If you’ve seen guest blog posts from my colleagues here and here, you’ll know that video plays a really important role in how we deliver science teaching at the University of Wolverhampton. Personally, I’m a massive advocate for using video to improve teaching and learning and, luckily for me, my own experimentation with video is matched by a push from my institution to actively use technology in the classroom to improve the experience for our students.
I’ve been working with video for learning since 2009. My interest in using video in this way initially stemmed from an institutional blended learning project I was working on at the time. Since then, I have been involved in a variety of initiatives to investigate the impact of lecture capture technologies and video for the flipped classroom. In my own time I’ve experimented with video for student feedback and for science communication and outreach – often just using an HD flipcam to capture my message.
So, why video? Well, video appeals to me on many levels. As a senior lecturer, engagement practitioner and professional science communicator, I can see the power of video as a medium for communicating concepts. It helps, of course, that I spent lots of time in front of a camera in previous occupations (I was an extreme sportsman for 10 years). This meant that I was already very aware of how video can enhance your ability to communicate with an audience – especially when practical things need to be shown. Unlike purely audio or text-based messaging, video offers the viewer access to the richly expressive nature of the human body and this helps to convey the information you want to get across much better than, say, just sound alone. Video also lends itself well to giving out information that you might need to reiterate multiple times. Our class sizes can be as big as 500 students and this means that without video we would have to deliver the same lecture over and over again, which is just not efficient use of our time as academics.
Right now, I’m using video for pretty much anything I can teaching-wise! As well as doing standard lecture capture to record important sessions, I’m also using Panopto for live webcasting, which our students love. In addition, we’re using video to give feedback on students’ assignments, along with feedback to the questions students pose when we’re ‘unpacking’ or explaining the assessment criteria for the course. In these assessment criteria sessions, students are often too shy to ask questions outright in front of the whole group, so we get them to ask their questions anonymously or raise points by writing them on post-its and sticking them to the wall as they leave. I can then summarise their concerns and feedback to them using video. In fact, these are the videos that have been used the most by our students.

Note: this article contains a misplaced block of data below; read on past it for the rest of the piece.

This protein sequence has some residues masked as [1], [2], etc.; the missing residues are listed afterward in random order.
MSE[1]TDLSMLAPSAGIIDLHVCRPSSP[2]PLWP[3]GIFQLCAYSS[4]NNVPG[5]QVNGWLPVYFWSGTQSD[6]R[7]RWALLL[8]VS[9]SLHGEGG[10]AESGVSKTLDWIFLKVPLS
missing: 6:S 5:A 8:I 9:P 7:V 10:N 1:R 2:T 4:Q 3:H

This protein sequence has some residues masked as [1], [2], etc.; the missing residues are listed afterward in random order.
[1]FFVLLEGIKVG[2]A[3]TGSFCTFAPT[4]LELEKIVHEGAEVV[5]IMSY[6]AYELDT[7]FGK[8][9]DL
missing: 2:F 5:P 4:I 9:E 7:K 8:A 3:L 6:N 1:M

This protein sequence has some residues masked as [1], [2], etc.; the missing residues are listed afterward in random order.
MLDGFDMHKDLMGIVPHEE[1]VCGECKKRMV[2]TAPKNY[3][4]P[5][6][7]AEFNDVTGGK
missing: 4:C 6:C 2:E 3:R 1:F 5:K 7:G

Another really important use for video at Wolverhampton is to power the flipped classroom – a teaching method that we use with both undergraduate and postgraduate students. We have a whole building designed specifically around the flipped classroom approach which doesn’t have any of the conventional spaces you’d associate with traditional lectures, where the academic teaches didactically from the front of the room. Instead, we can use video to bring students up to speed with key concepts and then focus on practical implementation of these ideas in the face-to-face sessions.
This flipped classroom approach offers significant benefits for STEM subjects, which often have a large amount of didactic content that needs to be transmitted to students. While, naturally, it is important to teach students key underlying concepts, unfortunately, this has often resulted in more ‘transmissive’ delivery of content by the onstage academic to a large number of passive students. This traditional lecturing model doesn’t easily allow for the development of deeper understanding – and here’s where using video to flip our classrooms has become extremely useful. We can get all the basics (which would previously have been delivered in a traditional lecture format) out of the way on the video and then spend the session checking understanding and exploring core concepts more fully. The flipped classroom also offers us the ability to give video instruction to facilitate large practical classes. The video is used to deliver the ‘method’ along with a demonstration of the activity. Students watch this and follow along. This has led to more organised sessions and is also producing students who are more adaptable as, in effect, they are helping themselves to facilitate their work instead of immediately turning to an academic for help.
The aim of all of this, of course, is to give our students the best teaching we can and they have welcomed the delivery of teaching materials via video with open arms. In fact, when there is no video they always ask: “where’s the video sir?’. Video has now become such an essential part of their learning experience that some people seem a little lost without it. I think this stems in part from the ‘just YouTube it’ attitude to learning that a lot of people have now. I know that if I need to learn about something I will typically just find an online video about it. Our students are just the same!